Xinhua said 22 vehicles and 110 rooms, including some at the Party discipline inspection committee, the industry and commerce federation and the official trade union, were destroyed in the two-day protest, while the cost of the damage was estimated at more than 5 million yuan (U.S.$731,000).

It said 71 police officers and three journalists from the Gansu Provincial TV Station were injured in the unrest.

A protester from Dongjiang township surnamed Zhou, who surrounded the offices of the municipal Party secretary, said the clashes occurred because "people refused to leave the offices of the municipal Party secretary and were set upon with great violence by the regular police and the armed police who were trying to disperse them."

"The armed police moved first on the farmers, beating them. The farmers reacted in self-defense. Now they are trying to make them out to be unlawful rioters who smashed and burned everything," she said.

"They told the farmers to calm down and to stop causing trouble, that they should use the proper channels if they wished to lodge a complaint about their treatment, that they should not cause chaos."

Compensation dispute

"They told us to select a representative, but we were afraid that any representative we chose would just be arrested. Last time they arrested more than a dozen of our representatives and accused them of spreading rumors. They still haven't released them to this day," Zhou said.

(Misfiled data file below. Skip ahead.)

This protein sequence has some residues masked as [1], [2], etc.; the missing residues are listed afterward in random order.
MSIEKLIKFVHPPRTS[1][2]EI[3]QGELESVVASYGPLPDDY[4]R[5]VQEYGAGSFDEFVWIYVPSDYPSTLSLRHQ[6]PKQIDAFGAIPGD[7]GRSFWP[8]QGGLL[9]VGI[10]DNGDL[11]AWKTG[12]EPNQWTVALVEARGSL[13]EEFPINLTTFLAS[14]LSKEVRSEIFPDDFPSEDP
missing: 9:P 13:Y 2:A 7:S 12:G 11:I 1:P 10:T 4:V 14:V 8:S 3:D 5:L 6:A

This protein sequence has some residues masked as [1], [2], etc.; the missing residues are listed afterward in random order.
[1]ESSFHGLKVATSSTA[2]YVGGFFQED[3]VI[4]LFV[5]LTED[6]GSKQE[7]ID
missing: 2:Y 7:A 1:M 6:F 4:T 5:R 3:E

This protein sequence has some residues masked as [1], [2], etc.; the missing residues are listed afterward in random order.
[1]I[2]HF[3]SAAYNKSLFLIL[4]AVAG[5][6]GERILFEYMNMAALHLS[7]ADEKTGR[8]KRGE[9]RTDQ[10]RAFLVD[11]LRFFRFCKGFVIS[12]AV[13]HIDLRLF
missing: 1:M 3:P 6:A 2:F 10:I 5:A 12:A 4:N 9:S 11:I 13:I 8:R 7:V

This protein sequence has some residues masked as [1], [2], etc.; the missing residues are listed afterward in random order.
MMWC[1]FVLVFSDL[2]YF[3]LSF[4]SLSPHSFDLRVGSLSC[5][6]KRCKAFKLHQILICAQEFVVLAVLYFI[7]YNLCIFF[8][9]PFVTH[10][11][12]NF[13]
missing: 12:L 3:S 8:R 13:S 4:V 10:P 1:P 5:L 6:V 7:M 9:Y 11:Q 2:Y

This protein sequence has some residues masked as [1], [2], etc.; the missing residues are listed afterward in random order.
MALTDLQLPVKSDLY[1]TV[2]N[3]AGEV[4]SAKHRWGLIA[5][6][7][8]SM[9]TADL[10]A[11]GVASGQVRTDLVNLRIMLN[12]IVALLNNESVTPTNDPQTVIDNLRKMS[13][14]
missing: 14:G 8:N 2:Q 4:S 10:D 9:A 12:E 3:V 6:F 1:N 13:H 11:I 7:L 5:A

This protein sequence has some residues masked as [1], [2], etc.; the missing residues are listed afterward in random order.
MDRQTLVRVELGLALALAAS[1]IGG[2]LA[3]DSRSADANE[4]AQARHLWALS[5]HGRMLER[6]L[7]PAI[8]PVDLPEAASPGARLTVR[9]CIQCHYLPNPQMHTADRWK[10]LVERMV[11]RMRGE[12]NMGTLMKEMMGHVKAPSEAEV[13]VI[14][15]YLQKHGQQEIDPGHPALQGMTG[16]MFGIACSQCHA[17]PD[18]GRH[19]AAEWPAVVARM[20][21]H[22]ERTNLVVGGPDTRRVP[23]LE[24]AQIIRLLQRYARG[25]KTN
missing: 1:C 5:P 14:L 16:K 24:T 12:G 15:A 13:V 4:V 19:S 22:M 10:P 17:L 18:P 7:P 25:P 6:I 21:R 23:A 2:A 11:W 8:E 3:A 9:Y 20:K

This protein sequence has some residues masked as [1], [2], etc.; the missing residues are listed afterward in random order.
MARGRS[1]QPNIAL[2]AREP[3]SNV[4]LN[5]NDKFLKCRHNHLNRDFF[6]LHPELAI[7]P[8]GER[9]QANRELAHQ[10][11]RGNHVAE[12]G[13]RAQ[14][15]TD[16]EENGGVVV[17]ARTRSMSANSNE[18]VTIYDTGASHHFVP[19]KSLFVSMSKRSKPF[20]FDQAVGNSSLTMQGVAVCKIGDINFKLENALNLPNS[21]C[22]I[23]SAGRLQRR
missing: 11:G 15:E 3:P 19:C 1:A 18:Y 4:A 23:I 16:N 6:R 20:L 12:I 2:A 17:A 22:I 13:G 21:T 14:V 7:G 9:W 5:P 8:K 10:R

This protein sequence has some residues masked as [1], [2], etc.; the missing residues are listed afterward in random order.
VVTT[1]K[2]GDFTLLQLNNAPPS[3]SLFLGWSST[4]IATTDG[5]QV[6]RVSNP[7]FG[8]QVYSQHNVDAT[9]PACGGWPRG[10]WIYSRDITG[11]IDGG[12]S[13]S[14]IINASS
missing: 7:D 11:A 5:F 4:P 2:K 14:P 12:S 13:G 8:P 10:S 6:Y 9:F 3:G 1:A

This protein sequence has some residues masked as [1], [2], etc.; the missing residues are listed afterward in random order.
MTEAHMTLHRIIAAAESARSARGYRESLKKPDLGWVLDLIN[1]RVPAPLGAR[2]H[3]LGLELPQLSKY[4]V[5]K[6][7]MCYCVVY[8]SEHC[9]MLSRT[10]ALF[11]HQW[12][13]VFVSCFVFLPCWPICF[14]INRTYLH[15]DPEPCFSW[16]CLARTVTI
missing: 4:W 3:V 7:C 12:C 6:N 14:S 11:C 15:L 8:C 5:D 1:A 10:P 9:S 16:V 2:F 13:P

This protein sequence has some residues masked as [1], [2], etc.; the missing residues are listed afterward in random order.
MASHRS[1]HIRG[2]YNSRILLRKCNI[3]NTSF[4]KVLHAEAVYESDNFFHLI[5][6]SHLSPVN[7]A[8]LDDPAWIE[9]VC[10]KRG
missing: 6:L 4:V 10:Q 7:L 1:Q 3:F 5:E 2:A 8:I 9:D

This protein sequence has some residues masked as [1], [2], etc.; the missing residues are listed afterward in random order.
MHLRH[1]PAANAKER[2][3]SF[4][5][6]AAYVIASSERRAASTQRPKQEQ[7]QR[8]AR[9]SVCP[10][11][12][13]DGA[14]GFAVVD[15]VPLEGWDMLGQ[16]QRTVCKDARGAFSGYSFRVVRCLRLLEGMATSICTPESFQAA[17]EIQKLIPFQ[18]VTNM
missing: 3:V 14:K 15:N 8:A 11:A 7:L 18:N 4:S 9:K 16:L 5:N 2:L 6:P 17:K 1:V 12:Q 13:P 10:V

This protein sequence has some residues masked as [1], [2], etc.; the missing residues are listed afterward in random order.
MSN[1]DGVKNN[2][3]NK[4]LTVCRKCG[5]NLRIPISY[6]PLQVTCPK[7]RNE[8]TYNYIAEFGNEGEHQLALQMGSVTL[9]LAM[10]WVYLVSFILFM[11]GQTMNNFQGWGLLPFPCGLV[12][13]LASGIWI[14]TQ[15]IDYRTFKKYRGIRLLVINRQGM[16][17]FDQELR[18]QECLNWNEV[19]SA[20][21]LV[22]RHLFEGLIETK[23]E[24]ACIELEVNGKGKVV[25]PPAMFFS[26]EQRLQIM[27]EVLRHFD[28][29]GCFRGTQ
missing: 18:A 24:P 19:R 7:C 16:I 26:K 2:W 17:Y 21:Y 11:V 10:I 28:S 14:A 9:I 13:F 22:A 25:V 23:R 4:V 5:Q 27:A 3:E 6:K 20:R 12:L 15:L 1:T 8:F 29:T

Former Longnan resident and independent political commentator Guo Yongfeng said the most important reason for people's anger could be traced back to long-standing problems with official corruption in the city.

"The fuse-wire was tripped by the attempt by the municipal Party secretary to evict people," Guo said. "The government's excuse was that the Wu Du district was in an earthquake zone, and that people would have to relocate to Cheng county for their own safety."

"This damaged the economic interests of the people. They knew that once the officials had moved their offices, the value of their homes wouldn't go up," he added.

"Even before this, the Wu Du authorities had been demolishing people's homes without compensating them and without even promising to build them new homes. The people waited a very long time."

In a rare concession by a top-level political leader, provincial governor Xu Shousheng sat down with 10 representatives of the protesters, state media said Thursday.

In a show of government concern over stability in a sluggish economy, Minister of Human Resources and Social Security Yin Weimin said on Thursday employment was the top priority for China as slowing exports have led to an increase in jobless workers.

The Gansu protests were sparked by local residents' worries about a government resettlement plan after a May 12 earthquake killed more than 80,000 people, and in Gansu alone left 1.8 million people homeless.

Original reporting in Mandarin by Ding Xiao and in Cantonese by Fung Yat-yiu. Mandarin service director: Jennifer Chou. Translated and written for the Web in English by Luisetta Mudie. Edited by Sarah Jackson-Han.